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Date NightDate Night by G A Rosenberg

 

Opal gatewayOpal Gateway by G A Rosenberg

Loyal Books

 

“There is no friend as loyal as a book.”
― Ernest Hemingway

 

Today I went to one of my favourite old bookstores. It’s Eclipse books in Bellingham, Washington. Two full floors of bookshelves from floor to ceiling filled with books. Then there are the books that don’t fit on the shelves so they are stacked neatly on the floor, all over the floor of the store. It reminds me a bit of most of the old apartments I had as a young adult.

I’ve always loved reading. At a time in my life when I was less than socially adept, books comprised most of the friendships I had. There are still fictional characters I have late night conversations with, their viewpoints coming in surprisingly handy.
One of the coolest things about Eclipse books is that I find books there that I don’t seem to find in any other used book stores anywhere. Books I haven’t seen in years. They and several more common ones comprise, well if they were music, I would call it a soundtrack to my life so let’s call it a backdrop.

There were the first three books that along with a class I took, gave me my start at reading the tarot when I was 18: Seventy-Eight Degrees of Wisdom by Rachel Pollack, Tarot a handbook for the Apprentice by Eileen Connolly and The Book of Thoth by Alister Crowley. There were also several other tarot books I’ve read over the years since. There were the Carlos Castaneda books which recounted his apprenticeship with the Nagual Sorcerer Don Juan that was the jumping off points for my studies about the same time into Theosophy,the Kaballa, witchcraft, Ceremonial Magick and quite a few other areas.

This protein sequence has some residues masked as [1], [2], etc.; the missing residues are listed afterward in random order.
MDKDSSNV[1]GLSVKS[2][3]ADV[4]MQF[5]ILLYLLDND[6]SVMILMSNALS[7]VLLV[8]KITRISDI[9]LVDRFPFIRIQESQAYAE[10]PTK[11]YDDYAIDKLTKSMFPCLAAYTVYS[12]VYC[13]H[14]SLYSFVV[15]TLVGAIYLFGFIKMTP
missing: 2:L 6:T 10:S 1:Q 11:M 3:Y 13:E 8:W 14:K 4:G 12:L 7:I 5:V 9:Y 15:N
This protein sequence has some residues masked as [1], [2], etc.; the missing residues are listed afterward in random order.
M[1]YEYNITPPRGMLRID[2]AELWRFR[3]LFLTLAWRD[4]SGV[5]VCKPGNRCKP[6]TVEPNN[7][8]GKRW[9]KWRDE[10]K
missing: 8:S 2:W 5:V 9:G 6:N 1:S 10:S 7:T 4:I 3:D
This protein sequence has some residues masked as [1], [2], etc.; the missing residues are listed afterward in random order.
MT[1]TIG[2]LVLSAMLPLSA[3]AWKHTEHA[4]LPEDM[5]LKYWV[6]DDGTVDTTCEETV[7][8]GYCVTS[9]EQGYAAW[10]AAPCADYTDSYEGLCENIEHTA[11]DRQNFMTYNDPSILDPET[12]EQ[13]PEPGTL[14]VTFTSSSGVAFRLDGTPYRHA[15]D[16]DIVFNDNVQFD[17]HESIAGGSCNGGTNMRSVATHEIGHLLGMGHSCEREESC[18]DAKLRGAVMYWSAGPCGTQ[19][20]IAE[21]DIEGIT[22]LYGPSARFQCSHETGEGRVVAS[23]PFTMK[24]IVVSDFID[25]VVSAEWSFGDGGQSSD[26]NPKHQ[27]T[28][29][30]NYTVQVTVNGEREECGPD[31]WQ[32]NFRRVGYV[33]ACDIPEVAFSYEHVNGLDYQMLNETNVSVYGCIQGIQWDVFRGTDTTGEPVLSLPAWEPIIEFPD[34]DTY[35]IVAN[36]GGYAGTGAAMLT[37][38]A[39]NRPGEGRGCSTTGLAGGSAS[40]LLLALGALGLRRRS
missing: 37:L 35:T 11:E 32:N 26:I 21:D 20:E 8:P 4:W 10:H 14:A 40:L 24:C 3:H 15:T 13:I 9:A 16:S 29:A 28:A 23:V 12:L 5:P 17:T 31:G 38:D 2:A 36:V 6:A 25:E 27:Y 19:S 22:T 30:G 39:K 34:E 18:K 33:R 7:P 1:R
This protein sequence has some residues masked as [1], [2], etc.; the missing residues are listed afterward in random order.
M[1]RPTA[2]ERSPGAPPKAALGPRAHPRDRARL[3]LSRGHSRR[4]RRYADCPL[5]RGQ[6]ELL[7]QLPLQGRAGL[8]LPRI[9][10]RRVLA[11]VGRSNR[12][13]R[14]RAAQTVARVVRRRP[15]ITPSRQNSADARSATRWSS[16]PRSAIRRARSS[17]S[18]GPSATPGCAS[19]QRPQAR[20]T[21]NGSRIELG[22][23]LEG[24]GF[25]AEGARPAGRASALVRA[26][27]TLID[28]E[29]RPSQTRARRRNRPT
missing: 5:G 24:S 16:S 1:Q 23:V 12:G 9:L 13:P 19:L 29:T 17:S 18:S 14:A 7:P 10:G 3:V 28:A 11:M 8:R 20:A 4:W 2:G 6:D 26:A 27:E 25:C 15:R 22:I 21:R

Over in Fiction, there was On the Road by Jack Kerouac, a book that captured my heart and my imagination even earlier and which no doubt led to some later cross-country hitchhiking trips I was to undertake, The World According to Garp and the Hotel New Hampshire by John Irving which made me feel with their outlandish so true to life characters that my life wasn’t quite so strange after all or if it was I was not alone. Still I Persist in Wondering by Edgar Pangborn, one of the finest short story collections I have ever read and one of the most heart stretching and heart wrenching. Lots of other Science Fiction that I also loved, Asimov, Ellison, Spider Robinson, Roger Zelazney, Ursula Le Guin, Robert Heinlein filled the walls looking down on me as if to say, “Where have you been? It’s great to see you back, would you like so spend some time?”

Walking back up the stairs, I found a few old self-help books buried in my memory and displayed, among them Ira Progoff’s In a Journal Workshop, an amazing book for organizing one’s inner life through writing and journalling.
Sometimes the best thing about seeing old friends is the realization of how much you’ve grown since the last time you saw each other. What’s even more fun is realizing there is still more things to discover with them beyond the sharing of memories.
Blessings, G

 

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MarkedMarked by G A Rosenberg